I’ll let y’all know about the new walking tour when I’ve got it all set up. Going to be a good one, that. Bring a camera.


“follow” me on Twitter- @newtownpentacle


Buy a book!

In the Shadows at Newtown Creek,” an 88 page softcover 8.5×11 magazine format photo book by Mitch Waxman, is now on sale at blurb.com for $30.

vitally encrouched

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Back to base.

– photo by Mitch Waxman

Having decided it was time to head home, one nevertheless diverted his path over to Queens Blvd. to gather just a few more shots of the elevated tracks of the 7. This is at the western corner of Van Dam Street, which I can now describe to you as enjoying a major rat infestation. While approaching this spot, several large banks of clustered shadow along the sidewalk began to disassemble and scatter into hidey holes. Not sure why this particular spot is so attractive to mammalian scavengers, but it is, so there you are. Maybe there’s a cheese monger in the old Swingline Stapler building.

The 7 line runs fairly frequently, so it was decided to set myself up again at another nearby point of view and wait for a train set to appear.

– photo by Mitch Waxman

What I wanted from the shot above was the light streak and ambience offered by the passing subway train, with the intention that it would provide a bit of illumination for the factory windows as well as providing some separation from the night sky. The temperature had been dropping the entire time I’d been out – lurking in fear down Northern Blvd., then shadowing in Queens Plaza, and scuttling towards Skillman Avenue. By the time these shots were gathered, gloves had been donned and my sweatshirt hood raised, and the filthy black raincoat buttoned.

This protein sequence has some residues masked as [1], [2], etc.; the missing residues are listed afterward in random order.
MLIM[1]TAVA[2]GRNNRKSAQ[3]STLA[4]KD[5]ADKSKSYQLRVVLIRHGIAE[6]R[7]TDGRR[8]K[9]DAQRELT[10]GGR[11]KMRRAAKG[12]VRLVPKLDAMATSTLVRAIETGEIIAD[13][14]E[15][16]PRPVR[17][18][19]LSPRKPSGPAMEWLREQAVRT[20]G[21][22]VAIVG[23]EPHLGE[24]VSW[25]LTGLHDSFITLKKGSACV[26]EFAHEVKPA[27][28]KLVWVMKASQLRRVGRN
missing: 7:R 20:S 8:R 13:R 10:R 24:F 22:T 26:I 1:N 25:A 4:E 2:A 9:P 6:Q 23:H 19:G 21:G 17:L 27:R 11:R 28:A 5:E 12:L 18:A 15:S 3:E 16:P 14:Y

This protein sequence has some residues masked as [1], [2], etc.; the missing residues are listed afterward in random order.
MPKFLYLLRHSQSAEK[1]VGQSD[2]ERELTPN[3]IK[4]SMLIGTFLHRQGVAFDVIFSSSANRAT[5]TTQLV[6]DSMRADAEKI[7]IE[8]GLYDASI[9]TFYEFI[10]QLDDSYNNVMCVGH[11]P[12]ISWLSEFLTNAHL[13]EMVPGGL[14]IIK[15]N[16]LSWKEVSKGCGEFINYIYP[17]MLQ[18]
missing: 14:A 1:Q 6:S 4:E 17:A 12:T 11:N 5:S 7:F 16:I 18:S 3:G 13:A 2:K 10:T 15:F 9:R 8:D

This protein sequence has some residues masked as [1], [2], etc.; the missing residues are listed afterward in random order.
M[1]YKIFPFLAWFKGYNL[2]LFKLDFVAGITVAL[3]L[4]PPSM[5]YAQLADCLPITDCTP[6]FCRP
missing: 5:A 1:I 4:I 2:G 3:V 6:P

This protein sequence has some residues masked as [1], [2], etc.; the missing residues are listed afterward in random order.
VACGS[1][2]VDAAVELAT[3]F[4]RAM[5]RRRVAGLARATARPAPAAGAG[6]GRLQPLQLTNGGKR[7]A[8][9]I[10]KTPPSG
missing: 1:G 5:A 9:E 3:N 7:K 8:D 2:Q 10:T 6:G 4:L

As a note, I’m particularly fond of this year’s hoodie sweatshirt. The hood completely encloses my head, and all you can see of my face is the tip of the nose and a wisp of gray beard. The hood is large enough to to hook over the bill of my too tight baseball cap, too. I really look menacing, crazy, and kind of scary when it’s all done up. Win.

– photo by Mitch Waxman

One last shot upon crossing Northern Blvd. and back up the hill into Astoria, of a Major Auto World Garage which won’t be there too much longer. There’s going to be a large footprint, and architecturally banal, apartment house rising in this spot before long.

It’s fair to say that nearly everything you’ve seen in this series of posts won’t be there too much longer, and that it all will be replaced by large footprint and architecturally banal apartment houses.


“follow” me on Twitter- @newtownpentacle


Buy a book!

In the Shadows at Newtown Creek,” an 88 page softcover 8.5×11 magazine format photo book by Mitch Waxman, is now on sale at blurb.com for $30.

Written by Mitch Waxman

January 23, 2020 at 2:00 pm